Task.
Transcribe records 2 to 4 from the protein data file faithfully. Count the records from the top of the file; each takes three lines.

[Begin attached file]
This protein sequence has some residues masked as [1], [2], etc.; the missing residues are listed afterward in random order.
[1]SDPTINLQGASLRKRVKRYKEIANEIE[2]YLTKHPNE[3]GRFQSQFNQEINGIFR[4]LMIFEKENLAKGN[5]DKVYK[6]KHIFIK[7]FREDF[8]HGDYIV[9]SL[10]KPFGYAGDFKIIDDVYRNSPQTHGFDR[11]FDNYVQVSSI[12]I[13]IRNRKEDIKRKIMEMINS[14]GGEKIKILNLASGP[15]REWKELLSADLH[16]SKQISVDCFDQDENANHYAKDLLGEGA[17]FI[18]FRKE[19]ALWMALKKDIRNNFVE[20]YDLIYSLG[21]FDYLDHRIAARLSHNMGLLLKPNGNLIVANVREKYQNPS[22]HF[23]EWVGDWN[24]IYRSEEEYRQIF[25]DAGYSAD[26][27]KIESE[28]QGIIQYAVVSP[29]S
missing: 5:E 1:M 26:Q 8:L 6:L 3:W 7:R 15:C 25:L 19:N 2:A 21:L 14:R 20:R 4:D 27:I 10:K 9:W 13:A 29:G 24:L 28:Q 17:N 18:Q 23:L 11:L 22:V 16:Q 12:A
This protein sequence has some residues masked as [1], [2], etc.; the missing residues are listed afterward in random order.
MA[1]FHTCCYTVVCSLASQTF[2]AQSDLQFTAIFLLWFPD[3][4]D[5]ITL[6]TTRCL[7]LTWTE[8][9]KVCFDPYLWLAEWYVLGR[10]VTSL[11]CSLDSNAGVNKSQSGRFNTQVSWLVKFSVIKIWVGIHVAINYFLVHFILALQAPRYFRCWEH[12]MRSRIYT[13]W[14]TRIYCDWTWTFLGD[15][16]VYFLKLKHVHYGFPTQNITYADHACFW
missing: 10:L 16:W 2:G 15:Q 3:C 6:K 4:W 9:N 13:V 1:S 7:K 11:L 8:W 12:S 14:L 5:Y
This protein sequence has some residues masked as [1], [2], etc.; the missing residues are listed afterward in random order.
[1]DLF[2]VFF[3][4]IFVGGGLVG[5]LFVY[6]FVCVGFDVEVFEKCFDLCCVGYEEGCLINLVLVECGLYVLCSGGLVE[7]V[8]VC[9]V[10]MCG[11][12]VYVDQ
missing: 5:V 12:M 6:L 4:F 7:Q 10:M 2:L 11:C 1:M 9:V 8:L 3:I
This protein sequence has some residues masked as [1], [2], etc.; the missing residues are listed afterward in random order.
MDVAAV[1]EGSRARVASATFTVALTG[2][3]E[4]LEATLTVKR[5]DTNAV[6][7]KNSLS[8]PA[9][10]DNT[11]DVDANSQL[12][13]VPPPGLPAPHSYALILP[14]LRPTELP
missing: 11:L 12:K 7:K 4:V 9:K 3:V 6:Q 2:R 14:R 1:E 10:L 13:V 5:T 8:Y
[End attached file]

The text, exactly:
This protein sequence has some residues masked as [1], [2], etc.; the missing residues are listed afterward in random order.
MA[1]FHTCCYTVVCSLASQTF[2]AQSDLQFTAIFLLWFPD[3][4]D[5]ITL[6]TTRCL[7]LTWTE[8][9]KVCFDPYLWLAEWYVLGR[10]VTSL[11]CSLDSNAGVNKSQSGRFNTQVSWLVKFSVIKIWVGIHVAINYFLVHFILALQAPRYFRCWEH[12]MRSRIYT[13]W[14]TRIYCDWTWTFLGD[15][16]VYFLKLKHVHYGFPTQNITYADHACFW
missing: 10:L 16:W 2:G 15:Q 3:C 6:K 4:W 9:N 13:V 1:S 7:K 11:L 8:W 12:S 14:L 5:Y
This protein sequence has some residues masked as [1], [2], etc.; the missing residues are listed afterward in random order.
[1]DLF[2]VFF[3][4]IFVGGGLVG[5]LFVY[6]FVCVGFDVEVFEKCFDLCCVGYEEGCLINLVLVECGLYVLCSGGLVE[7]V[8]VC[9]V[10]MCG[11][12]VYVDQ
missing: 5:V 12:M 6:L 4:F 7:Q 10:M 2:L 11:C 1:M 9:V 8:L 3:I
This protein sequence has some residues masked as [1], [2], etc.; the missing residues are listed afterward in random order.
MDVAAV[1]EGSRARVASATFTVALTG[2][3]E[4]LEATLTVKR[5]DTNAV[6][7]KNSLS[8]PA[9][10]DNT[11]DVDANSQL[12][13]VPPPGLPAPHSYALILP[14]LRPTELP
missing: 11:L 12:K 7:K 4:V 9:K 3:V 6:Q 2:R 14:R 1:E 10:L 13:V 5:T 8:Y